Play In Pain

By Mark E. Smith

At this writing, hurricane Sandy is bearing down on us, and it looks like I have to ride home in my power wheelchair in rain and 40mph winds. And, I’m totally fine with that – no big deal. Now, I have other options, but they seem illogical to me. I have over 400 hours of accumulated time off, so I could have stayed home, or even worked from home. Or, I could call someone to bring my van and pick me up. But, why would I do either of those? Schools are closed, and people are hunkering down with storm supplies, but a little discomfort – or, a lot – never persuaded me to stop from doing what’s best for me and those who count on me, like my going to work like any other day, regardless of a supposed looming hurricane.

We live in culture where too many people seem to resist “playing in pain,” sidelining themselves from the game of life, albeit due to emotional, physical, or mental challenges. It’s as if why try when you can just give up? There’s a storm brewing, so let’s cancel school. I’m sick, so I’m not going to work. My boyfriend broke up with me, so I’m going to sleep all weekend. I lost my job, so I’m just going to sit around the house….

No, just because bad things happen doesn’t mean that we throw in the towel, give up on ourselves, make excuses, or stop our lives. Rather, in times of adversity, we should pick up the pace. They make rain gear to weather storms, and when storms hit our own lives, you might say that rather than run and hide, we should don our rain gear – that is, our inner-strength – and head into the storm, head on. After all, weathering storms is how we grow and become stronger.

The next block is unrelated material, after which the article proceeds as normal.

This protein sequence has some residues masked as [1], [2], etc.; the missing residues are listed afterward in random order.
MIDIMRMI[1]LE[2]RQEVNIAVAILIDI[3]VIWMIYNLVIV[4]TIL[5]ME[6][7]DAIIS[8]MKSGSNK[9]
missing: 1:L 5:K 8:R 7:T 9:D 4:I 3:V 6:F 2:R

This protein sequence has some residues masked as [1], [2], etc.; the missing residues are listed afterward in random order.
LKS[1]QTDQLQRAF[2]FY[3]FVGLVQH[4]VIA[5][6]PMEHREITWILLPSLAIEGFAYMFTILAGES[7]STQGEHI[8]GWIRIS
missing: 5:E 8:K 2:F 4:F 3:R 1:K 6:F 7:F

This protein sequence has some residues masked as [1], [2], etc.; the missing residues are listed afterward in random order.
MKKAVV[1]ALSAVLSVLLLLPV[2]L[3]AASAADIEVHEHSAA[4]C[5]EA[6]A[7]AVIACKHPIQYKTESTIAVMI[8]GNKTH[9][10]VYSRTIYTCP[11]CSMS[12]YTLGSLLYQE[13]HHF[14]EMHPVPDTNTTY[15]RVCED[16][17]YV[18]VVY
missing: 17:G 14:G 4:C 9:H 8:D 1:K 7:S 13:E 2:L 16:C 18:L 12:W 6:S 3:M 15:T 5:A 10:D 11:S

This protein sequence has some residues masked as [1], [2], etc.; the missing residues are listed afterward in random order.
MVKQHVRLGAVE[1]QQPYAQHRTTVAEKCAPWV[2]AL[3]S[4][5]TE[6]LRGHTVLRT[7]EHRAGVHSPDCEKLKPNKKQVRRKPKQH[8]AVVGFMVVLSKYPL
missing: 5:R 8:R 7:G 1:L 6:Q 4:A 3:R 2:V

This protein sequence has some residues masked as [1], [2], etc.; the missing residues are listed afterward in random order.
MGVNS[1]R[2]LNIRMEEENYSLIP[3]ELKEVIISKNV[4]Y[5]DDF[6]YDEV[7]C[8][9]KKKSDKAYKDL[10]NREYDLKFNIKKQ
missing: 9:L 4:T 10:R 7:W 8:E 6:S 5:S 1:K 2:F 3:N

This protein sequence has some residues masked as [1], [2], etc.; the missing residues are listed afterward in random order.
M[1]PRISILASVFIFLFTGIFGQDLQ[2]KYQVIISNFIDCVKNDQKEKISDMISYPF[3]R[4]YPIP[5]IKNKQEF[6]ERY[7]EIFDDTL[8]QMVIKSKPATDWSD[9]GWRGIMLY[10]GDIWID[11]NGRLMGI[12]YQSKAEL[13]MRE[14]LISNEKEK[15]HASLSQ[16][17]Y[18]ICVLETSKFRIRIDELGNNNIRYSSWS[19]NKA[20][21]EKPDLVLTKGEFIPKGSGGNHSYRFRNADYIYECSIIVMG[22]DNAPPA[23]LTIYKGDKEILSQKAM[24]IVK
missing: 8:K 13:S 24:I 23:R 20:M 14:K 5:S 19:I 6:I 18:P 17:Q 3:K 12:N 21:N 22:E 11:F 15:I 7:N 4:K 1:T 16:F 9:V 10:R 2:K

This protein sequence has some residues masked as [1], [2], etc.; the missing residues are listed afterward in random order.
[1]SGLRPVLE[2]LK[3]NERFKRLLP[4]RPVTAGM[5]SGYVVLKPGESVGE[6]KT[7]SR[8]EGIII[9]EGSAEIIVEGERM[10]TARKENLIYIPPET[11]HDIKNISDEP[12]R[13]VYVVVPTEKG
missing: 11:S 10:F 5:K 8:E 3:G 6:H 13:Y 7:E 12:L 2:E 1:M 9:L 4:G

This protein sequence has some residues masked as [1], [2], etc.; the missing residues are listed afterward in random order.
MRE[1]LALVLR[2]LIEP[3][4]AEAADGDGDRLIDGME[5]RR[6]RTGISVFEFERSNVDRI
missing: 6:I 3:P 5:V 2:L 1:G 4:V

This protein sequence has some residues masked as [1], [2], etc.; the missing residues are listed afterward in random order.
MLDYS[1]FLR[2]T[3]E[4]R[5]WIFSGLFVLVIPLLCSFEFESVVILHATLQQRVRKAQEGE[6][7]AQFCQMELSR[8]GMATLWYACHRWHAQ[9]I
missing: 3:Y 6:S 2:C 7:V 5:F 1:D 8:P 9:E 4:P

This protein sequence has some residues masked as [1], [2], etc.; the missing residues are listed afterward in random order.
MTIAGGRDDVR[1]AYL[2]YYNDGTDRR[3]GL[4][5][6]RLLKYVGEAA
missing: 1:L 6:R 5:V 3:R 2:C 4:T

The next time you find yourself with the two options of adversity – to play in pain with pride, or seat yourself on the sidelines of life with pity – don your rain gear and head into the storm, with courage and tenacity. Choose to “play in pain,” and you will come out stronger.


Author: Mark E. Smith

The literary side of the WheelchairJunkie

One thought on “Play In Pain”

  1. Mark, I commend you on your outlook and attitude towards adversity and pain (whether it be physical or mental). Your words struck a cord with me very deeply. Although I do not face the exact same challenges that you do, trust me, I have my own. Still your thoughts are definitely a wake up call for me in a time when I really needed one (call it a kick in the pants!). Thank you very much.

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